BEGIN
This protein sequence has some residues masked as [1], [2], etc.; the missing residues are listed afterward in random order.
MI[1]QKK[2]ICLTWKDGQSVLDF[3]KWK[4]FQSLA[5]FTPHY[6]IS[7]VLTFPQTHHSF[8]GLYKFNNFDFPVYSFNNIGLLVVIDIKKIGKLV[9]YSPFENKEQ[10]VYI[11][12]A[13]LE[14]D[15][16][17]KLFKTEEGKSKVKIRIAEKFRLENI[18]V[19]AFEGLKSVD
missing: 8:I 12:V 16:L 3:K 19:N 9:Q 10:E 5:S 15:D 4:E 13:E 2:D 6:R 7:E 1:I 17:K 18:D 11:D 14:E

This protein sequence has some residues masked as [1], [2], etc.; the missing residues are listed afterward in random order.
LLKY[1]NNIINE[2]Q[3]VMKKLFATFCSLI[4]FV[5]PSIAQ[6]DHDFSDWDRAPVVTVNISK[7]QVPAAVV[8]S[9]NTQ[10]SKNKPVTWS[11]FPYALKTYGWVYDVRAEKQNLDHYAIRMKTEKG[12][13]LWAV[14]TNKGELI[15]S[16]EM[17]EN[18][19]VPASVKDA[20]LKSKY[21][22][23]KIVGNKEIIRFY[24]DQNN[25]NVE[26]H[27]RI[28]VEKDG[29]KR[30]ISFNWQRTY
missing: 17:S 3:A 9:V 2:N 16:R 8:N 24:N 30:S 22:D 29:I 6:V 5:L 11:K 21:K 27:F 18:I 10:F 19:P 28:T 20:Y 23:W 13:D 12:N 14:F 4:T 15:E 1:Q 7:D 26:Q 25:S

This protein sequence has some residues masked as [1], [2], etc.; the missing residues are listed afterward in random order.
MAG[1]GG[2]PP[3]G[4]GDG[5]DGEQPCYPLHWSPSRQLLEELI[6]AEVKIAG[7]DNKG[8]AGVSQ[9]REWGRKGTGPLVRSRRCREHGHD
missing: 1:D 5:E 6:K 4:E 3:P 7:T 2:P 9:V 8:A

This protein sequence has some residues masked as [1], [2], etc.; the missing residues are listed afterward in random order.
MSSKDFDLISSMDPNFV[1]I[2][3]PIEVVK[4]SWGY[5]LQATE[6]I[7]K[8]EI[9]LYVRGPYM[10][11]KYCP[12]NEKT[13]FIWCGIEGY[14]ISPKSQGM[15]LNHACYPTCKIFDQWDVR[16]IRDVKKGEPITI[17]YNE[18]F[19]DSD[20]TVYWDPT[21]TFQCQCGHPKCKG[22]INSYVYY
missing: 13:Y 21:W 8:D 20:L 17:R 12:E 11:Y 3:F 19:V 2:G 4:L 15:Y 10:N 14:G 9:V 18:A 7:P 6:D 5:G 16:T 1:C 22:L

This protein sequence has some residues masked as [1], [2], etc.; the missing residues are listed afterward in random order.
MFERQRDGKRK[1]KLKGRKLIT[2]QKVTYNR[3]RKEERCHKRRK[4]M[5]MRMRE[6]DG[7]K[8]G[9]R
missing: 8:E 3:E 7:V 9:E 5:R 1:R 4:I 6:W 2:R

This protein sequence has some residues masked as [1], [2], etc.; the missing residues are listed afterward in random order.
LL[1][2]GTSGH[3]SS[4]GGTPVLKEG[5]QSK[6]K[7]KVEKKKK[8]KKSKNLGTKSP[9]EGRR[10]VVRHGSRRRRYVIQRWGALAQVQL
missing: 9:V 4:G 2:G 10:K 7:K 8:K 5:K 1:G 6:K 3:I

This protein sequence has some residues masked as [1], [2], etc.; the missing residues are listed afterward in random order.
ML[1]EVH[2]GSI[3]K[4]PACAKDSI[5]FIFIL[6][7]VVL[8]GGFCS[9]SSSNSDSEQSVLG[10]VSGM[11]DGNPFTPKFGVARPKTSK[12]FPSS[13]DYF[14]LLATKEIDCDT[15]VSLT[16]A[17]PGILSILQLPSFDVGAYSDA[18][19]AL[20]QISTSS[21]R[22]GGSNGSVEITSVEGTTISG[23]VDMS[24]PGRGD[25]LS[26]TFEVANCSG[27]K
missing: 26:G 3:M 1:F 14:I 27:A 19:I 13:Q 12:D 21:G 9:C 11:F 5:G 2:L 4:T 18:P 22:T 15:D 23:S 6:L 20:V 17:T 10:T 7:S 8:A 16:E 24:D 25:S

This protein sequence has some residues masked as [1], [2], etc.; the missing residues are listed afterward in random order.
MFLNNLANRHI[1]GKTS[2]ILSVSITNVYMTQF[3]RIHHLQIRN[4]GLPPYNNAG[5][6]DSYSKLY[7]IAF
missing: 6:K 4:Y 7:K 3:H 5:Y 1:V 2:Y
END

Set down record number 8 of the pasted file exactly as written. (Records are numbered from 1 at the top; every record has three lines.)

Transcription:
This protein sequence has some residues masked as [1], [2], etc.; the missing residues are listed afterward in random order.
MFLNNLANRHI[1]GKTS[2]ILSVSITNVYMTQF[3]RIHHLQIRN[4]GLPPYNNAG[5][6]DSYSKLY[7]IAF
missing: 6:K 4:Y 7:K 3:H 5:Y 1:V 2:Y